How to deal with this problem? Previous attempts at dealing with so called natural noise management in RSs can be classified into two types: those that rely solely on rating values and those that require extra side information for noise detection. The primary objective of the first group is to detect noisy ratings by analysing their distribution regarding a particular user and/or item. They then use a collaborative filtering strategy to predict unobserved ratings by only considering denoised and noise-free items. The second group, on the other hand, utilises item attributes to detect users' inconsistent behaviour when rating similar items and, then, correct the rating predictions. Despite their important contributions, neither trend concentrated on weighting the loss function to directly inject knowledge about the uncertainty attached to the quality of user ratings into the model. Indeed, existing methods simply ignore user, items or ratings which they deem anomalous, instead of providing a model-based directly on a continuous notion of reliability or noisiness. More importantly, the few results in this branch of research which pertain to MF approaches are entirely empirical and no theoretical guarantees were given.

Recently, we present a matrix factorization method that uses side information in the form of an estimate of the user's uncertainty to deliver more robust predictions. Our paper was published in the renowned IEEE Transactions on Neural Networks and Learning Systems journal [1]. The two main technical improvements are the introduction of a weighting on the loss function and a modified regularisation strategy aimed at controlling any negative effects of this injected form of non-uniformity.

How we do that? We postulate that more comprehensive reviews made by a particular user indicate that he/she/they is meticulous in his/her/their evaluations and thus may consistently generate less noise during the rating process. We reinforce the feedback from such users who appear to demonstrate a higher standard of thoroughness and trustworthiness in the assessment of the items they interact with. To achieve this aim, we construct weights for each user indicating the degree of trustworthiness of their reviews, and use them to re-weight the empirical estimate of the loss function. The weight will be higher if we estimate that their predictions are an accurate reflection of a consistent taste and lower if their rating behaviour appears erratic. However, this does not mean that users deemed the most "trustworthy" must produce ratings which agree with each other, but rather that they are not subject to outside noise not directly related to the user-item combination. In other words, we give more importance to users which consistently gives consistent comments together with their feedback. In a mathematical sense, our loss function differentiate from traditional matrix factorization as the following:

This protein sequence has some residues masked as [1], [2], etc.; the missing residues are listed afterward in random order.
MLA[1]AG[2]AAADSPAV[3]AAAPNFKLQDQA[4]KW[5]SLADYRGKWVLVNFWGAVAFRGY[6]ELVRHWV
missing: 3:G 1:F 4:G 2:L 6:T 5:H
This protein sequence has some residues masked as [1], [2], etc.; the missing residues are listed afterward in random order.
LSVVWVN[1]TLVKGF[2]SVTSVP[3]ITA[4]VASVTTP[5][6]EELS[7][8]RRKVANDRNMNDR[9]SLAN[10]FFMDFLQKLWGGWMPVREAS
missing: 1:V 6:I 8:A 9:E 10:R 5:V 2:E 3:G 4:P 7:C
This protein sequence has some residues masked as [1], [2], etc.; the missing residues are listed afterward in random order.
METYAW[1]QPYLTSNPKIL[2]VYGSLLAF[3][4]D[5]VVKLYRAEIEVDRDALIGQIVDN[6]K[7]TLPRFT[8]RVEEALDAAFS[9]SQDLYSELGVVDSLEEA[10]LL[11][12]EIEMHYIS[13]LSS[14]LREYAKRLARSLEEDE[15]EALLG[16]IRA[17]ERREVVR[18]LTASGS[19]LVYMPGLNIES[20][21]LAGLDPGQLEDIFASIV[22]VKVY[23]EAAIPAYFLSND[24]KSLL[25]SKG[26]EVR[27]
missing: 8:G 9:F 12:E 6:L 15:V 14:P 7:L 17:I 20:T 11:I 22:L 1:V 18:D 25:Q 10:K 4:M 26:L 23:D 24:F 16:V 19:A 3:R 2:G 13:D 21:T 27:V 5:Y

For a deeper dive into the technicalities, specially regarding our modified regularisation procedure, we invite you to read our paper.

Yet, a pivotal question remains: how do we determine the weight of each user's input in the loss function? The methodology can significantly differ based on the specific use case. Options include organizing comments with sophisticated large language models or assigning greater importance to more elaborate and comprehensive feedback. Alternatively, we could directly seek user opinions to assess the relevance of their contributions. Note that in our model, the weights are related to each user; this means that we do not need to observe reviews for all items the user interacts with, but typically just a few are enough. Investing in research is crucial here, as it enables us not only to utilize existing technologies but also to innovate and tailor solutions to meet individual client needs.


[1] Alves, R., Ledent, A., & Kloft, M. (2023). Uncertainty-adjusted recommendation via matrix factorization with weighted losses. IEEE Transactions on Neural Networks and Learning Systems.